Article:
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Honors Coseminar

by: Joshua Kuphal

Honors Coseminar HONR 1001

Joshua Kuphal

GPA 3.59

Erica Ellingson

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About this Document

Erica Ellingson
Class Notes
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This 29 page Class Notes was uploaded by Joshua Kuphal on Friday October 30, 2015. The Class Notes belongs to HONR 1001 at University of Colorado at Boulder taught by Erica Ellingson in Fall. Since its upload, it has received 21 views. For similar materials see /class/232193/honr-1001-university-of-colorado-at-boulder in Honors at University of Colorado at Boulder.


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Date Created: 10/30/15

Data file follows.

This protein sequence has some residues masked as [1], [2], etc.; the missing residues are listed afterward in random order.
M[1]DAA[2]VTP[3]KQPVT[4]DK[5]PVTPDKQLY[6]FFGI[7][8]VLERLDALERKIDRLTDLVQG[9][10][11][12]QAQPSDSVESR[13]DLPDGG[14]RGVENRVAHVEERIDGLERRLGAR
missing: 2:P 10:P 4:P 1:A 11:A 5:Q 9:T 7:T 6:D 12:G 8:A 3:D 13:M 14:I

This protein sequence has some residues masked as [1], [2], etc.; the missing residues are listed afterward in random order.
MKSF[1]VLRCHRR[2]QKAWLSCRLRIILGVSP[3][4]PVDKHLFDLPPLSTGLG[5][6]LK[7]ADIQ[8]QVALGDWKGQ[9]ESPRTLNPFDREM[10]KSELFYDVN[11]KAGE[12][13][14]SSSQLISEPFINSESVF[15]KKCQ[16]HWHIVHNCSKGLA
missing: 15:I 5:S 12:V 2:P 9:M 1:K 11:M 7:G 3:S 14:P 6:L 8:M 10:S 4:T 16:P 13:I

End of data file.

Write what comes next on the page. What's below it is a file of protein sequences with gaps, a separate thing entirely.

Review of Light and Telescopes What is the purpose of a telescope nancm concave mirror 2 en ye s objechve Figure 1 Designs for Reflecting Telescopes starlight starlight starlight 1 I Kf h u quot Cassegrain Fetus NeManian Fucus Masmytthuud Focus quot39 f focus DFIIFI IEIW 39 mlrmr r39nlerr Mirrors in Reflecting Telescopes TWiIl KeCk telescopes 011 Segmented 10meter mirror Mauna Kea in Hawaii of a Keck telescope What are the two most important properties of a telescope 1 Lightcollecting area Telescopes with a larger collecting area can gather a greater amount of light in a shorter time 2 Angular resolution Telescopes that are larger are capable of taking images with greater detail Light Collecting Area A telescope s diameter tells us its light collecting area Area 11diameter22 The largest telescopes currently in use have a diameter of about 10 meters Bigger is better Angular Resolution The minimum angular separation a gum that the telescope f 1 Wm can distinguish separation Inieranive iigum Focusing Light Digital xxx cameras R L detectlight WWlth charge l coupled devices CCDs A camera focuses light like an eye and captures the image with a detector The CCD detectors in digital cameras are similar to those used in modern telescopes CCD Advantages How does a CCD work Response is linear Highly sensitive 80 vs few percent High dynamic range Mention Thermal noise or dark current Light Electromagnetic Waves A light wave is a vibration of electric and magnetic fields Light interacts with charged particles through these electric and magnetic fields Wavelength and Frequency 1 cm 39u39JEVE IE QIl I 1 cm fremlency SCI Ghz 15 cm wavelength cm frequency 2 X at Ghz Elf GI Iz D 25 um wavelength g cm l newsnay 4 M 30 She 12C Ghz wavelength x frequency speed of light constant What is the electromagnetic spectrum gamma rays Inlrared visibie mucmwaves metevst sue at wavetength frequenCY hertz l hydvogen atum protein bacterium ammameu plnhead baseball kmtba me d lt mgher hwy u mm mm m 10 10 to t t t w w m m t ra macnve e radar mmwave laments Dven My machlnes mack hale aucvetmn msk cusrmc microwave hackgmund gamma ray radm gataxy burst Luminosity passing through each sphere is the same Area of sphere 47 radius2 DiVide luminosity by area to get brightness Spectroscopy housed starhght 39 marry spectrograph separates the Diffraction different Light from grating breaks Wavelengths only one star light into of light before Enters spectrum they hit the detector ra m Three Types of Spectra E K Continuous Spectrum The saaaxhuh shaws n smaam camihuous rainbow of rum A graph aflhe spectrum COIIUnllou vanes snglmy at different wavelengths The light bulb pmahaaa Iighl mm a Con mlvlls spectrum Wa sue bright Emission n as at s Eri c wavelengths valor am Ila other Ilghl The graph shows an 1 am 5 m at he wavelength 0 mh emission line rha cluud aha Emil ha awn light am July at shamc wavelwngkhs dek39mlirmd by its composil39inn We see dark absorptiah lines where the sham has absquotbed uglus or speci c wavelengths calms a graph shows a mp wavelength a n absowtion linev nus pamuu dummm m pumm The claud absarb lightnkspe 39 wavalangms aalamihau by us nomposiliun Energy Level Transitions vonlzallon level 7 The only eV V allowed WV changes in energy are those level 1 uul ground state to I I a a transition between Not Allowed Allowed energy levels Chemical Fingerprints Downward transitions produce a unique pattern of emission lines A101 434 a 486 i 656 3 nm nm nm nm Energy Levels of Molecules Spectrum of Molecular Hydrogen The large numbers of vibrational and rotational energy levels can make the spectra of molecules very complicated Many of these molecular transitions are in the infrared part of the spectrum 19 Properties Of Thermal adlatlon Hotter objects emit more light at all frequencies per unit area Hotter obj ects emit photons with a higher average energy39 150 K star 103 A the Sun 5800 K E e g 0 3 000 Katar E 104 E E 102 10 A 10 103 105 wavelength n 4 ulwavlolet infrared gt Measuring the Shift Labnralory snectvum Statiome ohjecx 1 Moving Away We 2 Away Faster claim 3 Moving Toward Object A Toward Faster We generally measure the Doppler Effect from shifts in the wavelengths of spectral lines How does Earth s atmosphere affect groundbased observations The best groundbased sites for astronomical observing are Calm not too windy High less atmosphere to see through Dark far from city lights Dry few cloudy nights Transmission in Atmosphere maiur space ubservaiunes gamma ray llka 10km Only radio and visible light pass easily through Earth s atmosphere We need telescopes in space to observe other forms Light Pollution Scattering of human made light in the atmosphere is a growing problem for astronomy Twinkling and Turbulence Star viewed with ground Same star viewed with based telescope Hubble Space Telescope Turbulent airflow in Earth39s atmosphere distorts our view causing stars to appear to twinkle greer lrlrer red Hlle39 Imaging Imeraaiva Figure Astronomical detectors generally record only one color of light at a time Several images must be combined to make full color pictures Imaging 1Fng x in red mediumenergy x gays lgmen highesreneygy x rays iuiuei Astronomical detectors can record forms of light our eyes can t see Color is sometimes used to represent different energies of nonvisible light This document was created with Win2PDF available at httpwwwwin2pdfcom The unregistered version of Win2PDF is for evaluation or noncommercial use only